I viewed Google I/O, Jelly Bean (Android 4.1) and the first Nexus tablet as Google's last chance to deliver a knockout in the tablet space before the onslaught of Windows 8 and Windows RT devices later this year. While the show was undoubtedly a success, I don't know that the market for $499+ Android tablets has a life after Windows 8/RT hit. We should see Windows RT tablets at $499, and Ivy/Haswell based Windows 8 tablets will handle the higher price points.

It seems that Google also realized this as the Nexus 7, its first Nexus branded tablet, starts at just $199. There's a huge market for tablets as a primary computing device, and I believe Windows RT/8 offers something unique and compelling for that usage model. At the same time however, there's decent demand for a tablet to augment your existing computing world. It's a far more specific usage model but one that really demands a lower price point. Users are willing to spend a lot for something that does everything in your life, but for something that's more nice than necessity, price matters even more.

The Nexus 7 is aimed at the latter. It's a device for users who need ultra portability and tons of battery life for content consumption. While Apple has been quietly empowering the iPad to be a content creation device, and dockable Windows 8/RT tablets will attempt to replace your notebook, the Nexus 7 is a more traditional ARM based tablet by default.

It's clearly Google that I have to thank because the Nexus 7 is the most solidly built ASUS tablet I've ever used. That's not to say that its predecessors were examples of shoddy workmanship, it's just that the Nexus 7 is damn near perfect. The back has a great grip to it. The whole thing actually feels like a well made book because of the soft touch plastic back. The book comparison is sort of hilarious because it's a feel that Amazon couldn't get right with its overly generic Kindle Fire. The book illusion stops once your hands touch the glass for obvious reasons, but man does it feel nice to hold.

The Nexus 7 feels considerably lighter than the Kindle Fire, but I still had to prop it up on something or hold it in two hands if I was going to use it for a long period of time.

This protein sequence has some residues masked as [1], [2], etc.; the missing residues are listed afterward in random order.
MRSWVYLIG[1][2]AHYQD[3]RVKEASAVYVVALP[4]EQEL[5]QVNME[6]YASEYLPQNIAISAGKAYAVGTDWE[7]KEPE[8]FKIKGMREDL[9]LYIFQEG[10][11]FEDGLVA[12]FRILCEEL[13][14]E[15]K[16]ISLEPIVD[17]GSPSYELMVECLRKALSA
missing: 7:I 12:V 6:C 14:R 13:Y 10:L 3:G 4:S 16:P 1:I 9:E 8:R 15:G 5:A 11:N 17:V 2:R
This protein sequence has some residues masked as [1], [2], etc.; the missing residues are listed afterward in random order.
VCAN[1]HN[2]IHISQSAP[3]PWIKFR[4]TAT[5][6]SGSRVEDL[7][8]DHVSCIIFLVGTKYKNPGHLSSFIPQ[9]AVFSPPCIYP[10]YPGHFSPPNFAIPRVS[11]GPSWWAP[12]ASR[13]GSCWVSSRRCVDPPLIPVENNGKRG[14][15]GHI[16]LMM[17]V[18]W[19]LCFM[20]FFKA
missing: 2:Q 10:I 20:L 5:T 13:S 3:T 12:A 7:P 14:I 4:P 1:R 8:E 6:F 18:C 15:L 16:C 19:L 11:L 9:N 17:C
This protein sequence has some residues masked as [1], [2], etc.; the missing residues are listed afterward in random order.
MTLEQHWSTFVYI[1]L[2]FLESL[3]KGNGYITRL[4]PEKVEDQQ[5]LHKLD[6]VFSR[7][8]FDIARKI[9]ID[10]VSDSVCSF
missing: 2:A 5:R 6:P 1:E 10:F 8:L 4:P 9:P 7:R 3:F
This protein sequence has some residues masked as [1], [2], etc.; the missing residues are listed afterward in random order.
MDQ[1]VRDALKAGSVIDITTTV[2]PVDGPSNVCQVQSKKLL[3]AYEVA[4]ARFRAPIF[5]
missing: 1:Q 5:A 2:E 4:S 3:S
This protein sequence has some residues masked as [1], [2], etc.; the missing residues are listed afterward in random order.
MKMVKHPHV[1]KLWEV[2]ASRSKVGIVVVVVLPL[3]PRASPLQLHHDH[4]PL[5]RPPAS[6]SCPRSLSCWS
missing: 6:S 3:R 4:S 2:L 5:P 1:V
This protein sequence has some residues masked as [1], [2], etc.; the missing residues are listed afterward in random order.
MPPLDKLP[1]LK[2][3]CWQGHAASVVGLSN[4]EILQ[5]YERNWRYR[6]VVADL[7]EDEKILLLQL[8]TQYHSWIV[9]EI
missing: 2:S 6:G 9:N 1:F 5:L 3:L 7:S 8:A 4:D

The power button and volume rocker are placed much like they would be on a phone - at the top right edge of the device. The sole buttons on the device do feel a bit ambiguous, something I feel that I would get used to over time. I had the disadvantage of switching between several tablets during this review and never did get used to the position and feel of the buttons on the N7. That's probably the biggest gripe I have about the design of the device. In other words, there's not much to hate.

The Nexus 7 features two mics for noise canceling action (likely in support of Google Now). You get NFC, Bluetooth and 802.11n WiFi but there's no LTE option as of now. I know there's internal debate about releasing an LTE enabled version at some point in the future.

ASUS Tablet Specification Comparison
  ASUS Transformer Pad Infinity ASUS Transformer Pad 300 Series ASUS Eee Pad Transformer Prime ASUS Nexus 7
Dimensions 263 x 180.6 x 8.4mm 263 x 180.8 x 9.9mm 263 x 180.8 x 8.3mm 198.5 x 120 x 10.45mm
Chassis Aluminum + Plastic RF Strip Plastic Aluminum Plastic + Rubber back
Display 10.1-inch 1920 x 1200 Super IPS+ 10.1-inch 1280 x 800 IPS 10.1-inch 1280 x 800 Super IPS+ 7" 1280 x 800 IPS
Weight 594g 635g 586g 340 g
Processor

1.6GHz NVIDIA Tegra 3 (T33 - 4 x Cortex A9)

NVIDIA Tegra 3 (T30L - 4 x Cortex A9)

1.3GHz NVIDIA Tegra 3 (T30 - 4 x Cortex A9) 1.3 GHz NVIDIA Tegra 3 (T30L - 4 x Cortex A9)
Memory 1GB DDR3-1600 1GB 1GB 1 GB
Storage 32/64GB + microSD slot 16GB/32GB + microSD slot 32GB/64GB + microSD slot 8 GB / 16 GB
Battery 25Whr 22Whr 25Whr 16 Whr
Pricing $499/$599 $379/$399 $499/$599 $199/$249

Cost is the major selling point for the Nexus 7: for $199 Google will sell you an 8GB version with a $25 credit at the Google Play store, along with some preloaded magazines, books and a movie (Transformers: Dark of the Moon). It's tough to buy a new tablet and not buy apps for it, so the $25 credit is likely to be incredibly useful - making the effective retail price of the Nexus 7 $174. If you want 16GB of storage the price does go up to $249 however. Unfortunately even Google is not above charging $50 for $4 of MLC NAND.

The limited NAND capacity prevents the Nexus 7 from being home to more than a single full length movie or a couple of TV shows. Streaming video content isn't a problem, Netflix works beautifully on the device but there's no hope if you want to keep a ton of content local. Unfortunately USB OTG isn't supported for storage, so you're left with no other option for expanding local storage (short of rooting the device).

In every sense outside of portability, a 10-inch display is much nicer to look at than a 7-inch one in my opinion. There's less zooming in you need to do on web pages or magazines. Text in general is just easier to read and perhaps I'm getting too old, but there's something nice about everything being comfortably bigger.

Does the Nexus 7's form factor make it feel substantially better than using a smartphone? Yes, I'd say so. The same reasons I gave above for a 10-inch tablet being nicer to use than a 7-inch tablet are equally applicable to 7-inch tablet vs. a smartphone. There's this size/usability optimization curve that requires some soul searching to figure out exactly where you land on it. I suspect most people fall into the small smartphone + large tablet dichotomy, but the beauty of this current mobile revolution is the availability of choice. The Nexus 7 in many ways is very much like the 11-inch MacBook Air. A bit impractical for many, but those who crave portability are drawn to it. The Nexus 7 still feels like you're using a tablet, just a small one.